When the game, the show, or lives are on the line what does it take to consistently perform at your best? This is a question that continues to come into focus for public safety agencies around the country. It’s natural to imagine what we “want” to do in that critical moment, but how do you make the jump from dream to reality? Hall of Fame basketball player Michael Jordan used to spend hours practicing his 3 pointers each one like the game was on the line. (ESPN) Rock and Roll Hall of Famer Bruce Springsteen gives credit to his mentor, fellow musician Pete Seeger for much of his success. Michael Jordan and Bruce Springsteen didn’t get to where they were in their careers by learning from a book or doing it alone. Springsteen had to learn from others and Jordan had to shoot like his opponent was pressuring him. Public safety professionals put their lives on the line everyday to protect us. They can’t just be asked to take on that responsibility without proper training and mentoring. Star athletes, great entertainers, and public safety officers know that good coaching and plenty of practice are the keys to success. However, to make training as realistic as possible there has to be a plan. In public safety, you have to bring new hires on board and ensure they have the right mentors to get them up to speed and avoid common hurdles. For law enforcement, the plan started nearly 60 years ago with the creation of a Field Training Program.
Until the 1950s police departments did little to train and evaluate their new recruits before allowing them to take to the streets. According to Robert Sullenberger of Kaminsky, Sullenberger and Associates, “New officer training really depended on the agency. They were hired, then assigned to a senior officer for about two weeks. Then let loose to learn by trial and error on their own.” Sullenberger added that survey data showed it could take officers nearly two years to get used to handling situations. During this time police academies were popping up, classroom work in the form of lectures and textbook testing were added, but even then the classroom environment didn’t always translate over to create effective officers in the field. Often times it was hard for trainees to make the connection from classroom theory to real application.(San Jose PD)
As the 1960s hit, the Vietnam War and the civil rights movement had a heavy impact on the country. Officers were now faced with protests, which challenged their training. As many protests were handled poorly, it became more apparent that there was a disconnect between training a new officer and their ability to perform. In response President Lyndon Johnson created the President’s Commision on Law Enforcement and Administration of Justice in 1967. The commission released a range of police department reform suggestions including more focus on the hiring and training of new officers. (Challenge of Crime, 1967) Additionally, changes came to civil laws allowing civilians to sue government employees for negligence. According to Sullenberger, “This is when community policing really got started and agencies needed to train their officers as a way of taking better care of the community.” Between the war and race protests, civil law changes, and new reform suggestions from the White House a shift was starting to take place in law enforcement training.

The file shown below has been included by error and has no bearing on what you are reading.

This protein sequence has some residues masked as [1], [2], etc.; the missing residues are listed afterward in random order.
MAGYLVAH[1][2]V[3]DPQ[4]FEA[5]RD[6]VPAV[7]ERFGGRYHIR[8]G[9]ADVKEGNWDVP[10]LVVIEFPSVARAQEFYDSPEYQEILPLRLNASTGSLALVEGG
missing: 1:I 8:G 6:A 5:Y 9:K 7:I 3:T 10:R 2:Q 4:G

The shift to training was expedited for the San Jose police department when one of its new officers was involved in fatal car accident shortly after training ended. During training this rookie officer was evaluated by peers and supervisors to be inadequate in areas such as judgment, safety consciousness, and work quality. Still, this officer was allowed to continue working because the training program had no accountability. (Kaminsky, 2002) Shortly after completing his training, the new officer caused a car accident with his police cruiser that injured one citizen and killed another. This tragic incident inspired Lieutenant Robert L. Allen to develop the first framework for the newly adopted mentorship program based loosely on a military training model. This 8 week field training program included the use of a Daily Observation Report (DOR) to record the daily grades for each recruit. This program was adopted by the San Jose PD in 1971.(Kaminsky, 2002)